We’re Cassie Burke, Adeshina Emmanuel, and intern Elaine Chen. We round up Chicago public education news here every week. Please send any tips, story ideas, or general shoutouts our way: firstname.lastname@example.org. Discovering our newsletter for the first time? Sign up for free here. And share it with a friend if you feel so inclined.
The Big Story
This week the Chicago Board of Education passed a $7.58 billion budget, despite calls from parents, students, activists and community organizations for the board to pump its brakes. Chalkbeat Chicago was there, tweeting live. Critics of the $1 billion capital portion of the plan argued it skews toward school building investments in white and North Side neighborhoods, and accelerates gentrification in other communities, especially west and south of downtown. But officials, including CPS CEO Janice Jackson, maintained that the budget was a step in the right direction. “We believe these capital investments promote equity throughout the district,” Jackson said.
Included in the budget is a $1 million Office of Equity led by a chief equity officer, who Jackson looks to hire this summer. The equity chief will be tasked with identifying racial inequity at CPS and leading efforts to eliminate it. That won’t be an easy job. So we reached out to experts around the country already doing work like this to gather advice for the future chief equity officer in year one. One person we spoke with was John Marshall, chief equity officer at Jefferson County Schools, in Kentucky. One piece of advice he gave Chicago about dismantling racism in public schools was to hire someone with a strong grasp of history. “What [equity officers] have to do is look at the system as not broken,” Marshall said, “but as doing what it’s created to do.”
Chalkbeat Chicago is regularly live- tweeting events and meetings on Twitter. Follow us @ChalkbeatCHI, @cassiechicago, @public_ade, and @elaineywchen.
The Week in Review
Cursive comeback: Starting this school year, CPS students will have to learn how to write cursive before the end of fifth grade. That’s one more task added to teachers’ workload, courtesy of state lawmakers. But proponents of the bill said learning cursive is critical for students to “write a check, sign legal documents or even read out Constitution.” Chalkbeat Chicago dug into the issue this week.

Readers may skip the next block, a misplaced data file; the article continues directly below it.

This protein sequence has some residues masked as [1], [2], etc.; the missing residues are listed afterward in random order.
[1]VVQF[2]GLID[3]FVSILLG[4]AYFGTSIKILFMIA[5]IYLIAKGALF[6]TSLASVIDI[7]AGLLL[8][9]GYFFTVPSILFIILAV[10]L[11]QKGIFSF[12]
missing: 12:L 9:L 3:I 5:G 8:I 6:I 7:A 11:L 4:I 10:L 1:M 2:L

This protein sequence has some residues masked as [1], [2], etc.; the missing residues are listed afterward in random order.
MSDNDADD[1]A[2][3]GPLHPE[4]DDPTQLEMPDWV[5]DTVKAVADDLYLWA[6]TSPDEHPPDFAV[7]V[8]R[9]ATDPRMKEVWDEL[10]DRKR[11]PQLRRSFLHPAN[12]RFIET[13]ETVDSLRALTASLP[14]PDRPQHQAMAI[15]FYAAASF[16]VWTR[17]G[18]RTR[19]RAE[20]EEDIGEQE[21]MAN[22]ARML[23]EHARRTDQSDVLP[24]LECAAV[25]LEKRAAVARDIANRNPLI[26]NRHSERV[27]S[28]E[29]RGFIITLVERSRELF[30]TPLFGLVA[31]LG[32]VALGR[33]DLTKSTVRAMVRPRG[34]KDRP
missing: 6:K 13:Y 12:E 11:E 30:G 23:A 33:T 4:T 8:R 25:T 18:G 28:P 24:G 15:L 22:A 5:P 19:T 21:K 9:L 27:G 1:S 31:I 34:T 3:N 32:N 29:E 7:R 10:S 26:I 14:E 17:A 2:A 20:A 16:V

Parents won’t abandon House: At the Wednesday school board meeting, parents from Simeon High School spoke out in support of Principal Sheldon House, who was removed last month pending an ongoing investigation into sexual abuse at Simeon. Parents said he helped transform Simeon since arriving in 2010, and compared losing him to a “Category 5 hurricane.” Chicago Tonight has more.
Holding onto black teachers: The challenge isn’t just getting people from underrepresented groups into the teacher pipeline and putting them in the classroom — it’s also keeping them there. Chalkbeat National explores why black teachers tend to leave schools at higher rates, with particular focus on a study of black teachers in North Carolina. Take a look, here.
Student wins free-speech fight: A student at the Hillsboro School District, which is about one-third Latino, was sent home after refusing to change or cover up his pro-Trump, pro-border wall T-shirt. School officials in the Oregon town defended the decision, citing recent immigration-related issues at the school, like “deportations of students’ family members and racially motivated incidents.” The suspension spurred a debate around free speech and a lawsuit against the district, which settled the case for $25,000. Hear how it all went down at Portland Public Broadcasting.
Back-to-school bashes: Next week, CPS kicks off a series of 13 community events to celebrate the new school year. The events will provide, food, entertainment, immunizations, and free school supplies. For more information, go here.
New CPS departments: This summer, CPS is in the process of building two new offices and hiring officials to run them. One is the $1 million, four-person Office of Equity, which we wrote about here. The second new department is the $3 million, 20-person Office of Student Protections and Title IX.
This week’s #HighFive goes out to Jose Hernandez, a 21-year-old recipient of the CPS Dream Fund scholarship and a recent graduate of the University of Illinois Chicago. The scholarship awards up to $2,500 to undocumented students, who aren’t eligible for federal or state financial aid, to help pay for college.
When he was six years old, Jose left Mexico and came to Chicago’s Southwest Side with his mom and two siblings to join his father. He attended Hubbard High School in West Lawn, and then transferred to DeVry University Advantage Academy in Avondale in junior year, earning an associate degree in web graphic design. Then, at UIC, he majored in finance and minored in management, with the help of the Dream Fund scholarship and also income from working two part-time jobs. He now aims to pursue a career in music.
Jose said that in senior year of college, he realized “I love music so maybe I should rap my own story.” A year later, he’s now sharing his story here.
Follow us @ChalkbeatCHI, @cassiechicago, @public_ade, and @elaineywchen.